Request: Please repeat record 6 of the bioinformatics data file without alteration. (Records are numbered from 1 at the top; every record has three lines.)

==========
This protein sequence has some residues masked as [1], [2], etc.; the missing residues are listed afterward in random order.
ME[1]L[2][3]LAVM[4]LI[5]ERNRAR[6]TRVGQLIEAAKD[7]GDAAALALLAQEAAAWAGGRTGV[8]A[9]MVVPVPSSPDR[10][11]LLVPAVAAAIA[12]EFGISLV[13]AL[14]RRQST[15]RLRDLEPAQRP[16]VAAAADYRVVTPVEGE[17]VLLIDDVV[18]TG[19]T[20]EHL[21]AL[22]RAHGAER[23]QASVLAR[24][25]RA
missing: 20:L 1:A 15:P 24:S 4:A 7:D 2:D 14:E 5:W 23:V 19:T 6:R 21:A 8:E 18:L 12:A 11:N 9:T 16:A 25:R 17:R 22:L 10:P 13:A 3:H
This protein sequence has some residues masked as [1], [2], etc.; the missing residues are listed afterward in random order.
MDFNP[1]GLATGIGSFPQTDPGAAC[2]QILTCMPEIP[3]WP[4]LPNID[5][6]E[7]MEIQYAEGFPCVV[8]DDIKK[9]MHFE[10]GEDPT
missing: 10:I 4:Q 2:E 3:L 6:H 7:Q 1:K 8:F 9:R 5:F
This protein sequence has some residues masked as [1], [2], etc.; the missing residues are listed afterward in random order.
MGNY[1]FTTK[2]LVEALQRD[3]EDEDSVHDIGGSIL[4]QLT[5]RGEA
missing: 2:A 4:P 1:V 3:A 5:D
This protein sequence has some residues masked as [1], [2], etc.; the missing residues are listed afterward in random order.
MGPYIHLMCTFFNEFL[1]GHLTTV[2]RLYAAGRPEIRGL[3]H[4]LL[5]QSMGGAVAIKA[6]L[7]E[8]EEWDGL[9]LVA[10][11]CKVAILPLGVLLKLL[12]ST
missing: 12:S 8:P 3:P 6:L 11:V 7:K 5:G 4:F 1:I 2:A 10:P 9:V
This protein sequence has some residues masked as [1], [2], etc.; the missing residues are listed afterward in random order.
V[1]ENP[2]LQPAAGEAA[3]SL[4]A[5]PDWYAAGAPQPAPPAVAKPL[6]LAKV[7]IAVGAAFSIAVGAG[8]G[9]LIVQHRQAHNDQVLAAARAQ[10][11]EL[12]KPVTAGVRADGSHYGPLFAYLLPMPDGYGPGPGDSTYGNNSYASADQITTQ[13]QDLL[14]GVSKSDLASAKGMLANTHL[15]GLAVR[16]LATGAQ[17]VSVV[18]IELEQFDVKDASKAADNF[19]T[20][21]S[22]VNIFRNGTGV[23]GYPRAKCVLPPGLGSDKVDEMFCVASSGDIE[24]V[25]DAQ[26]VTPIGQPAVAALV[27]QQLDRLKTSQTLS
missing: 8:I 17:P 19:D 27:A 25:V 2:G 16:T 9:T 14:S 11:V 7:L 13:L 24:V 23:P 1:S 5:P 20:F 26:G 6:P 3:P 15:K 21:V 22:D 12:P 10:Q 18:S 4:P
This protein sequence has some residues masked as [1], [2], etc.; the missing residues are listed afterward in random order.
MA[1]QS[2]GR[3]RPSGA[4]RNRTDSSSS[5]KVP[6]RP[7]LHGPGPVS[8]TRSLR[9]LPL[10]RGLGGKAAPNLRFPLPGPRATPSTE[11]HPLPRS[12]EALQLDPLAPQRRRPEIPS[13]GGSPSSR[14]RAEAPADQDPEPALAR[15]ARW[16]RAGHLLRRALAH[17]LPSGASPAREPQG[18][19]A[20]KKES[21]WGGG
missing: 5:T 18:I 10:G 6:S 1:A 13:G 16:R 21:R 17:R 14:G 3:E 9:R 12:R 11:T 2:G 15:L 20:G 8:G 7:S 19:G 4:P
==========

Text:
This protein sequence has some residues masked as [1], [2], etc.; the missing residues are listed afterward in random order.
MA[1]QS[2]GR[3]RPSGA[4]RNRTDSSSS[5]KVP[6]RP[7]LHGPGPVS[8]TRSLR[9]LPL[10]RGLGGKAAPNLRFPLPGPRATPSTE[11]HPLPRS[12]EALQLDPLAPQRRRPEIPS[13]GGSPSSR[14]RAEAPADQDPEPALAR[15]ARW[16]RAGHLLRRALAH[17]LPSGASPAREPQG[18][19]A[20]KKES[21]WGGG
missing: 5:T 18:I 10:G 6:S 1:A 13:G 16:R 21:R 17:R 14:G 3:E 9:R 12:R 11:T 2:G 15:L 20:G 8:G 7:S 19:G 4:P